Kingdome: A Slideshow History of its Site, Design, and Construction

  • By Heather MacIntosh
  • Posted 11/17/2004
  • Essay 7048

Even before its construction began in 1972, Seattle's domed stadium, the Kingdome, was one of Seattle's most controversial buildings. The history of the site and the building's construction provide critical perspective to this much maligned, and to some, beloved city landmark. The Kingdome stands (and falls) in the wake of decades of changes -- economic, political, social, and cultural -- that have shaped Seattle's public identity.

The Kingdome's location played a major role in the controversy that protracted construction. The King Street site, just south of Pioneer Square, was chosen after voters rejected putting the Dome at Seattle Center. During the course of the 12 years during which the Kingdome's site was debated, King County considered more than 100 potential sites. The history of the eventual construction site was a critical part of the stadium's story, both before and after it was built.

This particular patch of downtown Seattle was 30 feet under water at the turn of the twentieth century.

These natural conditions were history by the early twentieth century when the seductive possibilities of real-estate development in Seattle engrossed investors. This attraction quickly transformed the virgin forest land into a bustling town whose primary income came from timbering and coal mining.

On the shores of Elliott Bay, investment companies soon built infrastructure to support these industries. The resulting network of piers and railroad tracks soon reached out into the water, competing for space on the choked waterfront.

These first railroad, transportation, coal, and general "improvement" companies opened the door for larger regional and national concerns, like railroad giants Northern Pacific, the Great Northern, and the Union Pacific. The promise of a transcontinental railroad terminating in Seattle titillated speculators who eyed the city's tidelands then transected by wooden piers and trestles.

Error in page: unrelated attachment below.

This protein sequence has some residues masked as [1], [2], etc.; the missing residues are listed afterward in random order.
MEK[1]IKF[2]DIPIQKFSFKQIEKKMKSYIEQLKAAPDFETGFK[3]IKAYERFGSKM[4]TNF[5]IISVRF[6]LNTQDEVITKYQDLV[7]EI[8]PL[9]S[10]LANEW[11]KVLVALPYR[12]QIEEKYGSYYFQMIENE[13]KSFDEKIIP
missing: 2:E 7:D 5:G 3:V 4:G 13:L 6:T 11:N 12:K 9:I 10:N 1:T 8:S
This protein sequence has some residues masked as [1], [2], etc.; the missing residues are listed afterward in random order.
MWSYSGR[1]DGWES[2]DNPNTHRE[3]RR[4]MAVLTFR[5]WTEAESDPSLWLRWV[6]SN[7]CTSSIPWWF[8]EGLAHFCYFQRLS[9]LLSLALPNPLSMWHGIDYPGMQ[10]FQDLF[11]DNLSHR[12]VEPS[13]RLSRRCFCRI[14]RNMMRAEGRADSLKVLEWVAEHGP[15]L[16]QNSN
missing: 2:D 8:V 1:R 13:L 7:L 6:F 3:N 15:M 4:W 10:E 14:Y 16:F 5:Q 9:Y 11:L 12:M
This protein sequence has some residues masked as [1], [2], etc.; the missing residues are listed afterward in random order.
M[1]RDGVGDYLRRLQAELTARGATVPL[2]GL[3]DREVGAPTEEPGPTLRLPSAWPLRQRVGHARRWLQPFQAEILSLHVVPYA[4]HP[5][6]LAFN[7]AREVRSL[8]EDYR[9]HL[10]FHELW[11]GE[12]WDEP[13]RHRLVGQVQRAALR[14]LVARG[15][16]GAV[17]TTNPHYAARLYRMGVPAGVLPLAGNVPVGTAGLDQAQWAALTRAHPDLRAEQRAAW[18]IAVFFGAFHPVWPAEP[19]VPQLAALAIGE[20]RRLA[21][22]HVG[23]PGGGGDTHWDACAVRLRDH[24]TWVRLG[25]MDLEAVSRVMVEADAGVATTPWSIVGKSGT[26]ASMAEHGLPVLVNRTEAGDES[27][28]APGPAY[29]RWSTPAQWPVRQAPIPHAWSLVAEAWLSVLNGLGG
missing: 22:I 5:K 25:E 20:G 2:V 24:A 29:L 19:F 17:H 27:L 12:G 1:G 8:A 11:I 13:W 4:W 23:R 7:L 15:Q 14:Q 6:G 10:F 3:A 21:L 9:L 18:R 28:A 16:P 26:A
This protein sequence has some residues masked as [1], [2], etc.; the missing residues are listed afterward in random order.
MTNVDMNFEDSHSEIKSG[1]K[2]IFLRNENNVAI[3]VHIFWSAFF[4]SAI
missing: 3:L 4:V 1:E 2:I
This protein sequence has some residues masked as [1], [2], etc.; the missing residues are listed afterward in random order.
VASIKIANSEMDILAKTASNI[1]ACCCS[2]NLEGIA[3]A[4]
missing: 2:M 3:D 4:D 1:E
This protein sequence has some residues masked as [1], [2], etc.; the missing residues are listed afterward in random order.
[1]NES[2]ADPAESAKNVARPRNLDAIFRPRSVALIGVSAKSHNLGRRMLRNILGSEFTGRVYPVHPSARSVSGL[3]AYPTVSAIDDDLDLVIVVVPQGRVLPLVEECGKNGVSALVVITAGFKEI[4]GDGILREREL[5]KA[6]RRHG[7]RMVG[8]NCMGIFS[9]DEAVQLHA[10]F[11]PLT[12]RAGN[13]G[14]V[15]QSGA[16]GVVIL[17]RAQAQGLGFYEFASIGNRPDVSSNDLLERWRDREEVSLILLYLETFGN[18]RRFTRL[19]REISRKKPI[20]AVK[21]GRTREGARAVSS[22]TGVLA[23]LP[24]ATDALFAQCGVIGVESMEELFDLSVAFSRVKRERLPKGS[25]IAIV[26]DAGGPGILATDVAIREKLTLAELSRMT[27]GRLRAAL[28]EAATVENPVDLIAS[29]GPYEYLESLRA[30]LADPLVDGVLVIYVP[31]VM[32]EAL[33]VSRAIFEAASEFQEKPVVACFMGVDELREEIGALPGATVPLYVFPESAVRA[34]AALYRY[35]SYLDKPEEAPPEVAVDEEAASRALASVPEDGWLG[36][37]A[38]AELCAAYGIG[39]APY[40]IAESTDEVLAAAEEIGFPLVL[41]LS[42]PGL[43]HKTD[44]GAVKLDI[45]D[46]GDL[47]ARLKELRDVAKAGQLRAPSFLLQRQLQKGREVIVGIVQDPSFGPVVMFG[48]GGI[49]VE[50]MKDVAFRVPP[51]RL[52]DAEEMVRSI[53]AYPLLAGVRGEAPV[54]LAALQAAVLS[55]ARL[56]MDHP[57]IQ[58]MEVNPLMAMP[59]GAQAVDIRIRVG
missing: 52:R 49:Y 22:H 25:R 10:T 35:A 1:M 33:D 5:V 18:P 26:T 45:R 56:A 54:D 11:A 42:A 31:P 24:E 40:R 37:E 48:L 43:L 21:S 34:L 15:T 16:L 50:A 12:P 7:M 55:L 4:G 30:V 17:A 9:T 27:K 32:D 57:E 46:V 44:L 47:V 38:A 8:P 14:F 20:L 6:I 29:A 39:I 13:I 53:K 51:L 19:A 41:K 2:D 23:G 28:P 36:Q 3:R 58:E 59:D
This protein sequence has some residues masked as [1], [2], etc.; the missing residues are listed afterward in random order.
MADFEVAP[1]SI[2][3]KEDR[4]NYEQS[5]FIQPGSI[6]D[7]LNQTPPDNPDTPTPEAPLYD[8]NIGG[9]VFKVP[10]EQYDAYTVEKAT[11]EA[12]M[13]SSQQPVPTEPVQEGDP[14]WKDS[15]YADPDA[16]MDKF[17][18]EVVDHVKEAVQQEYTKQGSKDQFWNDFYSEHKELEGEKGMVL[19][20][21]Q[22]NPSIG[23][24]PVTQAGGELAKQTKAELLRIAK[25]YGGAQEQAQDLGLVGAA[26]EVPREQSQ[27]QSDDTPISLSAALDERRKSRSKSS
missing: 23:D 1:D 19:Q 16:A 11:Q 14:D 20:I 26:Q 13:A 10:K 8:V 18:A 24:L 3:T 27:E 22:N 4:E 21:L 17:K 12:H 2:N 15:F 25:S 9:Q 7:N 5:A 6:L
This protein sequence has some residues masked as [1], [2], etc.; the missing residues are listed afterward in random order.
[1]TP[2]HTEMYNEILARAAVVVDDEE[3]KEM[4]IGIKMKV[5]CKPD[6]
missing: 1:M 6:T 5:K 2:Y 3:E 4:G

At the same time, Seattle sought to improve its streets and to level its hilly topography. "Business didn't travel uphill," or so they thought when horses were the primary means of transportation. A series of regrades tamed much of city's once steep terrain, including Jackson Street, leveled in 1906. The dirt from the regrades filled the tideflats lying at the base of Jackson Street, and provided several square miles of flat new land.

The Union Pacific's E. H. Harriman sent a representative to Seattle in 1907 to purchase land for the station and rail yards. This provoked a real-estate frenzy in the tidelands, most of which were owned by Ralph W. Dearborn. Great Northern President James Hill completed his Union Depot on King Street in 1906. Construction on Harriman's Union Station began a few years after. By 1911, the freight yards near the station supported four transcontinental rail lines.

Soon after the construction of both stations, rail traffic began a steady decline both locally and nationally. With the exception of a brief spike of activity during World War II, the freight yards and the stations saw dwindling use. Railroad Avenue, which once dominated the waterfront, was paved over in the mid 1930s for Alaskan Way. The Alaskan Way Viaduct was completed in 1953.

In 1970, when Amtrak began service, Union Station closed and the surrounding neighborhood stood desolate. The nearby International District had grown since the Jackson Street Regrade into a strong and cohesive community of businesses and residences. Members of this community, fearing the consequences of a civic behemoth in their backyards, fought the County as it settled upon the freight yards site for the new multipurpose stadium.

The land was commercially fallow, and relatively cheap for a site so close to the city's center. Economy was paramount, influencing the construction and design of the building conceived as a new Seattle icon.

The project, initially budgeted at $40 million in 1968, was significantly underfunded by 1972 when design began, due to rising interest rates and inflation.